Had the pleasure of reading the début novel from author JM Frey earlier this year, but only now have had time to write a proper review.
In Triptych, earth has become the last refuge of a race of bipedal aliens whose planet has been destroyed in a cataclysmic explosion. While the majority of people have been accommodating and accepting, with many nations formally working to integrate the aliens into Earth civilization, there still exists groups whose racism and bigotry have found new targets.
Enter two reasearchers with The Institute, Gwen Pierson and Dr. Basil Grey who are working with the alien Kalp to help reverse engineer some of the alien tech and acclimatize to each other's cultural norms. Frey's trio of characters are the emotional heart and soul of the story. Their journey from workmates to an "aglunate", a type of intimate social unit common on Kalp's home planet, is what drives the story. Not everyone is ready to accept this level of integration and conflict ensues.
Oh and did I mention there is time travel? While not the focus of the novel, time travel does play a pivotal role in the story and is used to good effect.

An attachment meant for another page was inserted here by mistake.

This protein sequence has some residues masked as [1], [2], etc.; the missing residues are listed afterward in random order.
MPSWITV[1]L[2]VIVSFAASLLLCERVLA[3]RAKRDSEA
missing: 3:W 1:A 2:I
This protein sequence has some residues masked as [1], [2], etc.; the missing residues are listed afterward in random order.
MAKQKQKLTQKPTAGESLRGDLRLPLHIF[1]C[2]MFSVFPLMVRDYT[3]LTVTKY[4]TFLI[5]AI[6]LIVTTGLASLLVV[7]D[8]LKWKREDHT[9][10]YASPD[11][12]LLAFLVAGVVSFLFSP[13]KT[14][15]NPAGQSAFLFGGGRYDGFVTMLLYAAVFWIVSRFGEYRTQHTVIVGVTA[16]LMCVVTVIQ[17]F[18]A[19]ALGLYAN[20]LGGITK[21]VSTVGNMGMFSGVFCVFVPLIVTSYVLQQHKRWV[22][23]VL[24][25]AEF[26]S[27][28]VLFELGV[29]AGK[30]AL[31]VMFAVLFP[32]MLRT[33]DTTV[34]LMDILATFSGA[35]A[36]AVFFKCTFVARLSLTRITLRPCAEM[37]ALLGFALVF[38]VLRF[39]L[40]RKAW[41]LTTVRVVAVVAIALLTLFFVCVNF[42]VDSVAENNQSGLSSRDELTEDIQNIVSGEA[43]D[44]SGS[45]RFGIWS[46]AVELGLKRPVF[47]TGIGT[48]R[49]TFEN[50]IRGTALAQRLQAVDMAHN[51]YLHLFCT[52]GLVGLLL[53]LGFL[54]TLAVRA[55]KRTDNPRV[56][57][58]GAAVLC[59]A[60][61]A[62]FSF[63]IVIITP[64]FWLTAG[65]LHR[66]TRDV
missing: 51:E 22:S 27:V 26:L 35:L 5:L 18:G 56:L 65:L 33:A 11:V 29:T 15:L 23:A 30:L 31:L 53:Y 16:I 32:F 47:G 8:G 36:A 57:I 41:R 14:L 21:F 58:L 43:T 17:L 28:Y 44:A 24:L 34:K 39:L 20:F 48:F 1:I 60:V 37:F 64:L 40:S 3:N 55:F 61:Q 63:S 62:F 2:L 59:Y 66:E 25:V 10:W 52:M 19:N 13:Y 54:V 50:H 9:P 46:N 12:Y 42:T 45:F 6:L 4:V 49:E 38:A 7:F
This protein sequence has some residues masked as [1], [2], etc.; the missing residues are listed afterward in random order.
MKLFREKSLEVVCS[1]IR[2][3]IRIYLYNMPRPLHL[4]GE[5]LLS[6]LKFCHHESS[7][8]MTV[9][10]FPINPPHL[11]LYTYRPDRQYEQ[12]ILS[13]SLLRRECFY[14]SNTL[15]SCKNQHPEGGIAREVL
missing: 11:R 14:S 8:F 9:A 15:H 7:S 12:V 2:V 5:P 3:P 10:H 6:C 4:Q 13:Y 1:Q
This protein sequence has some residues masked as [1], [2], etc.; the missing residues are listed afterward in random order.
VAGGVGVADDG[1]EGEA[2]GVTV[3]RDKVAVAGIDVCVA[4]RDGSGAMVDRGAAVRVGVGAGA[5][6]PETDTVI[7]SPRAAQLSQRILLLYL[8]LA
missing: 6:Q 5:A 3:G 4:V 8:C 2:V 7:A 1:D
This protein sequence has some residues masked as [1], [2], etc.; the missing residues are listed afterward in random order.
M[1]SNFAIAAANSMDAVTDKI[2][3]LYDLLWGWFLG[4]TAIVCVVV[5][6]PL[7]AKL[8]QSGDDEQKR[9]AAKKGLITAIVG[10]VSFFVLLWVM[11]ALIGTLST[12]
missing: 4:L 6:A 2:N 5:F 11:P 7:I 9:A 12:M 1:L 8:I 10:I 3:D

You can read my full review here -Review of Triptych by JM Frey
I am an English professor at the University of Montevallo, a small liberal arts college in Alabama. I am thinking of putting together a class on time travel literature for the spring semester.
I really enjoy what you have done with your site, and I would love to exchange a few emails with you as I put together my reading list.
If you are interested, you can reach me at zbutler at montevallo dot edu
Thanks for the comment Zach. I sent you an email to follow up.ReplyDelete
Idealistic sources i found here. Definitely one of the best sources i ever read. Great knowledge and understanding.ReplyDelete
I enjoyed getting to know all three main characters, as well as several side characters - they were richly developed and even when they did frustrating things, I understood their reasoning. I found the main alien character, Kalp, to be deeply lovable, and his earnest attempts to understand human society were a joy to read. I also found the ongoing mystery to be good, though a little confusing at the beginning because it's in the background for much of the novel. Give Triptych a chance - it will move you.ReplyDelete
Visit my site for Kent Auto Repair